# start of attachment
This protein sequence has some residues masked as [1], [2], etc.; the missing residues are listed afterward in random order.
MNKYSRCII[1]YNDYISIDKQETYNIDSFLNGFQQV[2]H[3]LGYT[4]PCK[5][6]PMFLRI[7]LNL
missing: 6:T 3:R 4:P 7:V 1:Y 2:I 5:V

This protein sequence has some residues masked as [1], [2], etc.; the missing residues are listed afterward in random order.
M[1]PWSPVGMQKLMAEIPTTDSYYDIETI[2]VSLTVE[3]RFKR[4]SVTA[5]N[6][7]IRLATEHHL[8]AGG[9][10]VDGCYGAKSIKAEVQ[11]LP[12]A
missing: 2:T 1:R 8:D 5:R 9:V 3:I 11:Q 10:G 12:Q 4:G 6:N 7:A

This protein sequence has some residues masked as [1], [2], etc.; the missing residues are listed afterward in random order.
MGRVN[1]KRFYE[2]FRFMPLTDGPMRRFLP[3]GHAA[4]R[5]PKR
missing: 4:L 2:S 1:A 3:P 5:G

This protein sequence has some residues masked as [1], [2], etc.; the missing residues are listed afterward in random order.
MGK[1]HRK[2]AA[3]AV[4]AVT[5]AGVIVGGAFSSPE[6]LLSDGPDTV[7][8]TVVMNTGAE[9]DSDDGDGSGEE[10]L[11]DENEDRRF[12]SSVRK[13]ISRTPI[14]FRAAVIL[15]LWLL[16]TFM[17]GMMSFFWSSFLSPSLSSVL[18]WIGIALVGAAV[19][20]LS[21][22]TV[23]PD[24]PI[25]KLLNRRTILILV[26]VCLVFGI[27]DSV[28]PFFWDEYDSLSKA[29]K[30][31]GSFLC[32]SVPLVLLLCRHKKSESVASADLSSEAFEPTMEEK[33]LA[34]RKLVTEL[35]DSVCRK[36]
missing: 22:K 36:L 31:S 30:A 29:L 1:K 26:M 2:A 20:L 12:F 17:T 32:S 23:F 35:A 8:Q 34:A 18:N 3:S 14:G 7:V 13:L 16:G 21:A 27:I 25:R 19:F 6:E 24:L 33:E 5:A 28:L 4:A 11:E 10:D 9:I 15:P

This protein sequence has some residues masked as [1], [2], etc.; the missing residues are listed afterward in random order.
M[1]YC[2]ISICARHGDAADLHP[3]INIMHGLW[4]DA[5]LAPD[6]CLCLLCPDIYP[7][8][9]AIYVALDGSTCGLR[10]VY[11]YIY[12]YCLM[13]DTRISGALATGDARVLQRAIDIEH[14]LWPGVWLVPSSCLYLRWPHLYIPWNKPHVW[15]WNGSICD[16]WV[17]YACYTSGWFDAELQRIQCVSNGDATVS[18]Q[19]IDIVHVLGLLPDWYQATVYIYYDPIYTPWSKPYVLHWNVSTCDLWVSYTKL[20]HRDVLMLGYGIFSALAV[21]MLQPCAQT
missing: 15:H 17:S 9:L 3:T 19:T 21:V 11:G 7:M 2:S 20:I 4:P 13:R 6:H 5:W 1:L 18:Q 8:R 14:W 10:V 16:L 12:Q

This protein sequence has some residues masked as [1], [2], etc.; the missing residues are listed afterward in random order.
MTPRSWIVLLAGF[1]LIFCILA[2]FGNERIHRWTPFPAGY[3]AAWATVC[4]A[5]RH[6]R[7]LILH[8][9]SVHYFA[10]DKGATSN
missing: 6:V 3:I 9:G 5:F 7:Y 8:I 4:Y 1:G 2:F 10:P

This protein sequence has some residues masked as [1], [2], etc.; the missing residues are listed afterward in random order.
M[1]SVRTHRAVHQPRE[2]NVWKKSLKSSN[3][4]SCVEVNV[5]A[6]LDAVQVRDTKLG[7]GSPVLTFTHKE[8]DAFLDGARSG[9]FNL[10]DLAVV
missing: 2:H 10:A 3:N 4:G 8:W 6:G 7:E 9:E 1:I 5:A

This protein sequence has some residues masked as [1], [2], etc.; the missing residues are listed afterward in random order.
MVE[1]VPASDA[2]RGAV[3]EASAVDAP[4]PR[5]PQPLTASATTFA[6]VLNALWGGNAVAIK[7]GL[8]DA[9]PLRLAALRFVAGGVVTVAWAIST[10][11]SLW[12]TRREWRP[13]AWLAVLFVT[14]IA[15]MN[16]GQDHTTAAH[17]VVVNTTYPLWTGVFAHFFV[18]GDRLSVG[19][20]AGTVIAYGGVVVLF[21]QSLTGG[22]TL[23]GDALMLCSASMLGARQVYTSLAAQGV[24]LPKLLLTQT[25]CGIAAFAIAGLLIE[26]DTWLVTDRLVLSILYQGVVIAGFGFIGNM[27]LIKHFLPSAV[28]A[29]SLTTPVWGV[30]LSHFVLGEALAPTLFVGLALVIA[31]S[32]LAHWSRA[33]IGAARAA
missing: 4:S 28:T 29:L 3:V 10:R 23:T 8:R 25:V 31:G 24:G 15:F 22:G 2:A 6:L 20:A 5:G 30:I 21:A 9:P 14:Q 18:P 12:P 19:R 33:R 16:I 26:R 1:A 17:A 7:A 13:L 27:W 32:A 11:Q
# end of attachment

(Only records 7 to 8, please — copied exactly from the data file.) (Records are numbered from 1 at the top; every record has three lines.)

This protein sequence has some residues masked as [1], [2], etc.; the missing residues are listed afterward in random order.
M[1]SVRTHRAVHQPRE[2]NVWKKSLKSSN[3][4]SCVEVNV[5]A[6]LDAVQVRDTKLG[7]GSPVLTFTHKE[8]DAFLDGARSG[9]FNL[10]DLAVV
missing: 2:H 10:A 3:N 4:G 8:W 6:G 7:E 9:E 1:I 5:A

This protein sequence has some residues masked as [1], [2], etc.; the missing residues are listed afterward in random order.
MVE[1]VPASDA[2]RGAV[3]EASAVDAP[4]PR[5]PQPLTASATTFA[6]VLNALWGGNAVAIK[7]GL[8]DA[9]PLRLAALRFVAGGVVTVAWAIST[10][11]SLW[12]TRREWRP[13]AWLAVLFVT[14]IA[15]MN[16]GQDHTTAAH[17]VVVNTTYPLWTGVFAHFFV[18]GDRLSVG[19][20]AGTVIAYGGVVVLF[21]QSLTGG[22]TL[23]GDALMLCSASMLGARQVYTSLAAQGV[24]LPKLLLTQT[25]CGIAAFAIAGLLIE[26]DTWLVTDRLVLSILYQGVVIAGFGFIGNM[27]LIKHFLPSAV[28]A[29]SLTTPVWGV[30]LSHFVLGEALAPTLFVGLALVIA[31]S[32]LAHWSRA[33]IGAARAA
missing: 4:S 28:T 29:L 3:V 10:R 23:T 8:R 25:V 31:G 24:G 15:F 22:G 2:A 6:L 20:A 5:G 30:I 21:A 9:P 14:Q 18:P 12:P 19:R 33:R 16:I 26:R 1:A 17:A 7:A 13:L 27:W 32:A 11:Q